The year was 331 BCE—Alexander the Great had recently delivered a humiliating defeat to the Persian King Darius III at the Battle of Gaugamela. As the Persian forces retreated further into the interior of their empire, Alexander the Great seized control of most of Mesopotamia, including the famed city of Babylon.
One of the stranger tales about Alexander’s life occurred while he was marching his forces from the battlefield of Guagamela to the city of Babylon. Apparently, during the journey, Alexander’s forces encountered a town that overflowed with some sort of flammable liquid. Ancient commentators described the petroleum-based substance in different ways. Strabo (c. 64 BCE- 21 CE), in Book XVI of his Geography, wrote that Alexander encountered asphalt or naphtha near the Euphrates River. Plutarch (c. 46-119 CE), in his Alexander (Chapter 35), also identified the flammable material as naphtha. Quintus Curtius (1st century CE), in his History of Alexander (Book V), named the location as the Babylonian city of Mennis and claimed that the liquid was actually bitumen.
Anyway, wherever the location and whatever the flammable substance, the locals were eager to make a spectacle of their oily export. Plutarch (who wrote the most elaborate account of the incident) claimed that the townspeople used their naphtha or bitumen to light a path for Alexander, so that he could easily find his guest quarters for the night. As Alexander followed the flickering flames back to his temporary home, his curiosity about the oily substance only increased. The display left such an impact, that the Macedonian king was still musing about the stuff, even while bathing.
As the story (of Strabo and Plutarch) goes, Alexander’s scientific curiosity got the better of him during his bath, and dangerous ideas began to hatch in his head. Eventually, Alexander and his bath attendants decided to carry out more experiments with the fascinating naphtha or bitumen. According to Plutarch, an unfortunate man named Stephanus was somehow convinced by Alexander and at least one other bath attendant to become a human torch. In Plutarch’s account, Stephanus’ participation in the dangerous experiment was consensual, but in Strabo’s version, the poor man’s willingness to burn was much less certain.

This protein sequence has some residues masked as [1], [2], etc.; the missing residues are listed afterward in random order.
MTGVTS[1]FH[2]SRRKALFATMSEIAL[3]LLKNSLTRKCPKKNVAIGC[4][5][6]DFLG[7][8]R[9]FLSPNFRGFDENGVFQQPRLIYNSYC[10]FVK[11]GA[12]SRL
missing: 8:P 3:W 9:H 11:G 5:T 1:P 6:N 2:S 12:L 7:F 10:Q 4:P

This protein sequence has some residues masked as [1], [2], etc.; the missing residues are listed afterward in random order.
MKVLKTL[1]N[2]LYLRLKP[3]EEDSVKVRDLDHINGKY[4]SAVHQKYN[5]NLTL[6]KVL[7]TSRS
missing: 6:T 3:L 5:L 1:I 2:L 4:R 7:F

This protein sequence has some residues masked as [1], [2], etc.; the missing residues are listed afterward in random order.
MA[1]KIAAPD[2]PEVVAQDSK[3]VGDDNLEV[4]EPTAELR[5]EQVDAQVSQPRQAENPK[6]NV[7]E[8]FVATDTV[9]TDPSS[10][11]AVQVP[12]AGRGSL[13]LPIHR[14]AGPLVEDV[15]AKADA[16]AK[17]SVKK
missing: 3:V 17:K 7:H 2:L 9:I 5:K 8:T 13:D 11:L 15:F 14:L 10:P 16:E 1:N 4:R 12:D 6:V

Either way, Stephanus was thoroughly covered with the flammable substance and set alight. From the sources, it seems that Alexander almost immediately regretted his decision—not to mention how Stephanus must have felt. As soon as the bath attendant was engulfed in hungry flames, Alexander tried to douse the inferno with a jar of water, but that did not extinguish the fire. It took several bath attendants splashing water on the burning Stephanus for the petroleum-fueled flames to be finally put out. In the end, Stephanus supposedly survived the ordeal, but he was severely burned.
Written by C. Keith Hansley.
Top Picture Attribution: (Alexander the Great by Placido Costanzi (1702-1759) setting fire to Jan Hus (painted by Spiezer Chronik (1485)), both [Public Domain] via Creative Commons).
- Alexander the Great by Philip Freeman. New York: Simon & Schuster Paperbacks, 2011.